Meet the Police: Sgt. Lawrence Loster

Alejandra Franco and Brisa Becerril

Independent: Where are you from?

I was born in California, but I was only there for two years.

Independent: What part of California?

Monrovia, it’s around Pasadena. I didn’t move, my parents took me. I feel like I should be in California, that’s where I should be. I just have that attachment.

Independent: Who’s your favorite sports team?

The Chicago Cubs. I grew up in Chicago. We are going to win the division. We’re going to go all the way because no one expects it. That’s what happens when you don’t expect it.

Independent: What are your hobbies?

I like to run. That’s one of my major hobbies. I like to do stuff around the house, not like cleaning the house but like outside stuff; landscaping and things like taking care of the outside. I enjoy that. I like sitting in the yard and listening to music.

Independent: What kind of music do you like?

I like country western. The new country western I like. I’m kind of surprised because I’m an old-school guy. I like George Jones and the real old stuff. I’m kind of surprised I enjoy the new stuff.

Independent: What’s the hardest part about being an officer here at NEIU?

When something happens, it’s new. There’s not a real routine here. We might get five or six domestics a week. Because there’s not a lot of crime that goes on here on campus. That’s probably the hardest part — whether you want to go too far, or not far enough.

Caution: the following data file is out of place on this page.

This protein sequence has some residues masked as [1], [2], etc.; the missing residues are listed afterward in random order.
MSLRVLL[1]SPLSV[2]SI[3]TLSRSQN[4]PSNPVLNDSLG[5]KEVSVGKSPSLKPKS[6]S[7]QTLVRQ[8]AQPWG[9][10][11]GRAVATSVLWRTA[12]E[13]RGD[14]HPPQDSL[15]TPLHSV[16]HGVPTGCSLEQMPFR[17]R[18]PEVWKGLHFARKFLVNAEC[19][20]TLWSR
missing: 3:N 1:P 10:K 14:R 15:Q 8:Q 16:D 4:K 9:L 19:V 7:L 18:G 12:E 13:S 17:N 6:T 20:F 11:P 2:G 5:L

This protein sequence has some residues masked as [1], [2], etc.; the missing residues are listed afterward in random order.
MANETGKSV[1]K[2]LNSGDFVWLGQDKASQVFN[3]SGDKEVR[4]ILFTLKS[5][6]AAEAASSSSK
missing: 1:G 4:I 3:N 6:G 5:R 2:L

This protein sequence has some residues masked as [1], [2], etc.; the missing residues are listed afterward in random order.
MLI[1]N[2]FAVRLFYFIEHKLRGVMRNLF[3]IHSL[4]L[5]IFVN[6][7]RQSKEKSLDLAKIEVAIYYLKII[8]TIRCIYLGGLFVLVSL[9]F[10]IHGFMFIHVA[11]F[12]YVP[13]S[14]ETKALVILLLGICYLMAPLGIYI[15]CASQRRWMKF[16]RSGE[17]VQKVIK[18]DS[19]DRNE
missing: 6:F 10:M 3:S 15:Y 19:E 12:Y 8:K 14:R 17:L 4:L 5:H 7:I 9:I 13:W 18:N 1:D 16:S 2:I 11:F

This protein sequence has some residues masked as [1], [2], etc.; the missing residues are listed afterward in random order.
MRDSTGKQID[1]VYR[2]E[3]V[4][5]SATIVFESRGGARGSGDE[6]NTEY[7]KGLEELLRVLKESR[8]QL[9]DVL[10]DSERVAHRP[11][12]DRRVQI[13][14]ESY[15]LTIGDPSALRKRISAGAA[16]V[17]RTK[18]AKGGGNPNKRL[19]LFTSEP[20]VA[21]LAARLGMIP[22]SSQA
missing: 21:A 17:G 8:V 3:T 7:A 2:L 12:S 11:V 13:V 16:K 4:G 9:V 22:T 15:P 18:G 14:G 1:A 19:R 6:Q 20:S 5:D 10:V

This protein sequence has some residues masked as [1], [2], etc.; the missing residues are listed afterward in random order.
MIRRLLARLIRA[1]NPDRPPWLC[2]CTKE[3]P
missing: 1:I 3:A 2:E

Independent: What do you mean?

Well, if you’re going to arrest somebody and take them in, you have to put them in handcuffs. And you kind of feel bad about it because you know it’s a student that you’re arresting but there’s protocol that you have to follow. You have to worry about your safety. You never know what that person is going to do.

For me, because I’m not a 30-year veteran police officer, I try to air on the side of caution. I try to look at it as this is a student I’m taking in and I may not cuff the person or I may not do the things you’re supposed to do because I’m trusting that way. We don’t have the same thing over and over.

There’s a lot of departments where you have the same routine over and over again, we don’t have that here. So it’s new, you have to think it out. It’s not, “Do it this way.” You have to think it through. It’s not like putting together the newspaper — you know what has to be done, when, bring it in, get it done by then, you need it done and everything is just in order.

Here, we may get a domestic and you’re not sure how you’re going to handle this domestic and how far you’re going to take it. If you’re going to give this person an order of protection because you know they’re a part of the NEIU community or are you going to allow them because it’s something that’s done off campus. Are you going to allow the Chicago Police Department to take it? Or how far along are you going to take it?

Independent: You mentioned you’re not a 30-year veteran.

How long have you been here?

I’ve only been here since 2011. This is my four-year anniversary.